Rick Warren: 4 Things That Matter Most in Holiday Giving Campaigns

You’ll hear one word more than any other during the holiday season.

I’d like to say that word is Jesus or Gospel or even gratefulness. But it’s not.

4 Things That Matter Most in Holiday Giving Campaigns

The most popular word, by far, is gift. Everyone wants to talk about gifts they’re giving or gifts they’re getting. It’s not just a national obsession. It’s a global one. We spend at least a month—and these days, likely two months—in a mad dash to find the right gifts.

Many people think that the idea of giving gifts at Christmas began with the wise men bringing their presents to the Baby Jesus. It does begin in the Bible, but it isn’t the wise men who gave the first Christmas gift.

It was God himself.

The most famous verse in the Bible says it like this: “God loved the people of this world so much that he gave his only Son, so that everyone who has faith in him will have eternal life and never really die” (John 3:16 CEV).

Jesus was the original Christmas gift. God loved us so much that he gave.

That’s why it’s natural to encourage people to give to ministry and missions causes during the holidays. Most churches have some sort of end-of-year-giving campaign.

It’s a time of year when people tend to have giving on their minds—and when many people are giving to other nonprofits around their communities. Did you know that nearly one-third of all donations to nonprofits are in December alone? In fact, 12 percent of all giving to nonprofits happens in the last three days of the year!

No doubt about it. People give during the holiday season more than other time of the year. So if you have a giving campaign over the upcoming holiday season—whether it’s for a missions cause or a ministry need or a new building—here are a few tips to remember.

1. Share a compelling vision.

People don’t give to meet needs. They give to fulfill a vision. People give when a big dream captures their imagination. People give when they get a big-picture view of what you’re doing in the world and how their generosity can play a part.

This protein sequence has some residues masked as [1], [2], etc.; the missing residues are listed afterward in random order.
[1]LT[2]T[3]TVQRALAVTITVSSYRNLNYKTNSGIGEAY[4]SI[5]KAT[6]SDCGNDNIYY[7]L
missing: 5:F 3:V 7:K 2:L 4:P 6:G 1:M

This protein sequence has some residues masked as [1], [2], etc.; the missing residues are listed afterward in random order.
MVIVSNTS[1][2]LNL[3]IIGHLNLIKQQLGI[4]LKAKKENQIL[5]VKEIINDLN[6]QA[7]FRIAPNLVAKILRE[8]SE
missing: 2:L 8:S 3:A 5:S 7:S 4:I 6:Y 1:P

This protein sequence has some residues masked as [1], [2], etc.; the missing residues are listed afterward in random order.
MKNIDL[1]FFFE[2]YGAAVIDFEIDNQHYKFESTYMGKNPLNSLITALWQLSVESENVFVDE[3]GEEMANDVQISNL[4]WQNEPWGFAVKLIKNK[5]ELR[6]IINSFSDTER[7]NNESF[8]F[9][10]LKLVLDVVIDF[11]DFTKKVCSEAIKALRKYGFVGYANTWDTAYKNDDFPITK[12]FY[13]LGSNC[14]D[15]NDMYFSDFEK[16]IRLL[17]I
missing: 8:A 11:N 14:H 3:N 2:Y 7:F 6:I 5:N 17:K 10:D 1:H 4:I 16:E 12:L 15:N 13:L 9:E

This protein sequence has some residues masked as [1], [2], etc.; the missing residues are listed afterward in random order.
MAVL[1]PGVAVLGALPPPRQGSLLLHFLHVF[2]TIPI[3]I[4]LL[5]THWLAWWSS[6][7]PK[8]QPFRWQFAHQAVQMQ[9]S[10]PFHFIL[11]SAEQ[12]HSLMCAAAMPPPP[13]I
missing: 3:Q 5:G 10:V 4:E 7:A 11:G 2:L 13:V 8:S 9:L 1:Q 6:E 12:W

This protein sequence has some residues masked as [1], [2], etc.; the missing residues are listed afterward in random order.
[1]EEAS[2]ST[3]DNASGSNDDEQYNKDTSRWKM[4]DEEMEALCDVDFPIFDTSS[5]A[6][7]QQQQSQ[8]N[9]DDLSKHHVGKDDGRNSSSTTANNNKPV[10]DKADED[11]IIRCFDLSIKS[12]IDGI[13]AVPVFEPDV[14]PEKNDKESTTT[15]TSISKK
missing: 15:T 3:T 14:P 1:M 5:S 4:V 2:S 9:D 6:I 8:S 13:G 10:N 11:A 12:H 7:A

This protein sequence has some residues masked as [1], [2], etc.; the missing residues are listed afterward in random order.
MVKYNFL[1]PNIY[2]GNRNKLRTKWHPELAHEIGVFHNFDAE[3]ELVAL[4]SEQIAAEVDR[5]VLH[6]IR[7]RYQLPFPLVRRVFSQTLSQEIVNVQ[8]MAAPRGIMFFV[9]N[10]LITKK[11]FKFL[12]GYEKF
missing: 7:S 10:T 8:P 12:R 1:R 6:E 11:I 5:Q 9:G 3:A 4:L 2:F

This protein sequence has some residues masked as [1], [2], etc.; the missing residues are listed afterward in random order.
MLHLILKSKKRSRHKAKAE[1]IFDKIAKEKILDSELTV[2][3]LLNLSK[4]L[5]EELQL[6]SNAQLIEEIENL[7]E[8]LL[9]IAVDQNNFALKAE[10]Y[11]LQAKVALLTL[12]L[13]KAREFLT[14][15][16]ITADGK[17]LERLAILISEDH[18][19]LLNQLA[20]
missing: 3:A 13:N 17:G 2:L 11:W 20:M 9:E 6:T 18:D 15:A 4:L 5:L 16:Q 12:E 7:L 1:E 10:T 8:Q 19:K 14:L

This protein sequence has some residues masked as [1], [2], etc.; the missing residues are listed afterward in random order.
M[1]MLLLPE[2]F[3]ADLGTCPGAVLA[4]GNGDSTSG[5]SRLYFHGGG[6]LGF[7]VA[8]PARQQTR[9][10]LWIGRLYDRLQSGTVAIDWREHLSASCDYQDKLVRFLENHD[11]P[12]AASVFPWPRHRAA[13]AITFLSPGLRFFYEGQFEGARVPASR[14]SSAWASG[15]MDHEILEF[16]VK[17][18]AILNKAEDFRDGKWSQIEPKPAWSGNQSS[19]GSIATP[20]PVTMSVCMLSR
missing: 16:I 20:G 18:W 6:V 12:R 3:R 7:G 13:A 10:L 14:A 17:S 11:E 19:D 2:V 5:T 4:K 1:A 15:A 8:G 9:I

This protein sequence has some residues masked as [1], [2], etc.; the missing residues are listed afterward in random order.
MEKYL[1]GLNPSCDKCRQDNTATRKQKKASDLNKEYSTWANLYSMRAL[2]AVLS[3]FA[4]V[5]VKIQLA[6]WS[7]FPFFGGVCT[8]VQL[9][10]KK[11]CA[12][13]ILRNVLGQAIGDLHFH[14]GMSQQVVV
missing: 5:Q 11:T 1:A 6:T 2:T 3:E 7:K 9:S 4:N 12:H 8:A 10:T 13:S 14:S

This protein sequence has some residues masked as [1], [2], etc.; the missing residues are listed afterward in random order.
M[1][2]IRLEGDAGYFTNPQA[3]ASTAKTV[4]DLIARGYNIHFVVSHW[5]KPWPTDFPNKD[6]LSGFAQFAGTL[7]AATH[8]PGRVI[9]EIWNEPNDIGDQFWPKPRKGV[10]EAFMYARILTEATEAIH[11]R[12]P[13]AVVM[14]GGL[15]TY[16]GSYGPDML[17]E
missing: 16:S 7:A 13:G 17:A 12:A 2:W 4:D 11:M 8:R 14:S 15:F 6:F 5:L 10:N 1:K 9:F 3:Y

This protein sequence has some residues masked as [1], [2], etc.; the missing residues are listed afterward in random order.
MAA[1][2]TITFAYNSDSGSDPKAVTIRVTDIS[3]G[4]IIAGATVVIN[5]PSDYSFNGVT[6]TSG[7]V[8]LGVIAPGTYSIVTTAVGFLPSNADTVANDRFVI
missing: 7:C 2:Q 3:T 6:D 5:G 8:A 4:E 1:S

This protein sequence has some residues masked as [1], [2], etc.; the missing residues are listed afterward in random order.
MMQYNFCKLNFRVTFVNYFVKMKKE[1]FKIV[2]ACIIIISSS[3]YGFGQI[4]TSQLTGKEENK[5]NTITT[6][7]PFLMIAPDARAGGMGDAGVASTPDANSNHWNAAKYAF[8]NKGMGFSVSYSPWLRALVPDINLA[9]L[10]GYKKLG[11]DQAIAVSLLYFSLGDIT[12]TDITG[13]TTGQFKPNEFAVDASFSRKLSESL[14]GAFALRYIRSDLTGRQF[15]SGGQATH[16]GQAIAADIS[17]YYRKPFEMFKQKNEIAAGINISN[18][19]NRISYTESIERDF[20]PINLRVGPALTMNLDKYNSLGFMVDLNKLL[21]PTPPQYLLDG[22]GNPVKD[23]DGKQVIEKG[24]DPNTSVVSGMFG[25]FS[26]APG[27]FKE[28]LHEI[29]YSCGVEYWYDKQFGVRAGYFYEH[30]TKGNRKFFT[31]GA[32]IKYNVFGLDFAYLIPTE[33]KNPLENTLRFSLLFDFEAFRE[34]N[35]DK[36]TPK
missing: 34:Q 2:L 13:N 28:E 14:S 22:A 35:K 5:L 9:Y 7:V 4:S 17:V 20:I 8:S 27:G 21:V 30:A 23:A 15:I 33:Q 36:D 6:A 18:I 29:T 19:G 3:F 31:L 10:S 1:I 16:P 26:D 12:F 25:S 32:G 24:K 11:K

At Saddleback, we’ve been privileged to be a part of some of the largest giving campaigns ever. People ask me all the time, “How do you raise so much money? How do you get big gifts?”

You get big gifts with big dreams. By far, your most important responsibility when inspiring generosity is to cast the vision. The vision isn’t the amount you’re trying to raise. The vision is what God wants to do with the money. It’s about the people you’re going to reach. It’s about the needs you’ll meet.

Always start with the why—never the what. Vision is about the why. When you clearly communicate the why, God will show you the what and the how. Make sure you answer these questions for your congregation: Why should people give to this cause, and why must they give now?

Once you’re clear about the vision behind the need, you can help the people in your congregation understand their part in fulfilling it.

2. Remind people that generosity is an attitude, not an amount.

God couldn’t care less how much your people give. He cares about how they give and why they give.

Radical generosity is an attitude, not an amount. The Bible says, “If you are really eager to give, then it isn’t important how much you have to give. God wants you to give what you have, not what you haven’t” (2 Corinthians 8:12 TLB).

God doesn’t need our money. But he does want our hearts.

That’s why it’s so important to encourage everyone to participate in any giving opportunity you have. It’s a myth that some people can’t give. Remember the story from Mark 12 of the widow who had just two small coins and gave it all to God. People can give in lots of ways. If they don’t have cash, encourage them to make a pledge of faith toward a later time. It’s really a matter of trust for those who give.

By the way, this is one reason we never have a corporate goal for a giving campaign at our church. If we don’t want the campaign to be about an amount of money for our members, it shouldn’t be tied to an amount of money for our congregation as a whole.

Plus, people tend to focus on the goal instead of the vision. I don’t want people to give so we can reach an artificial goal. I want them to give as a step of faith. I want them to give because God is leading them to give. I don’t want them to give money that God isn’t leading them to give.

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Source: Church Leaders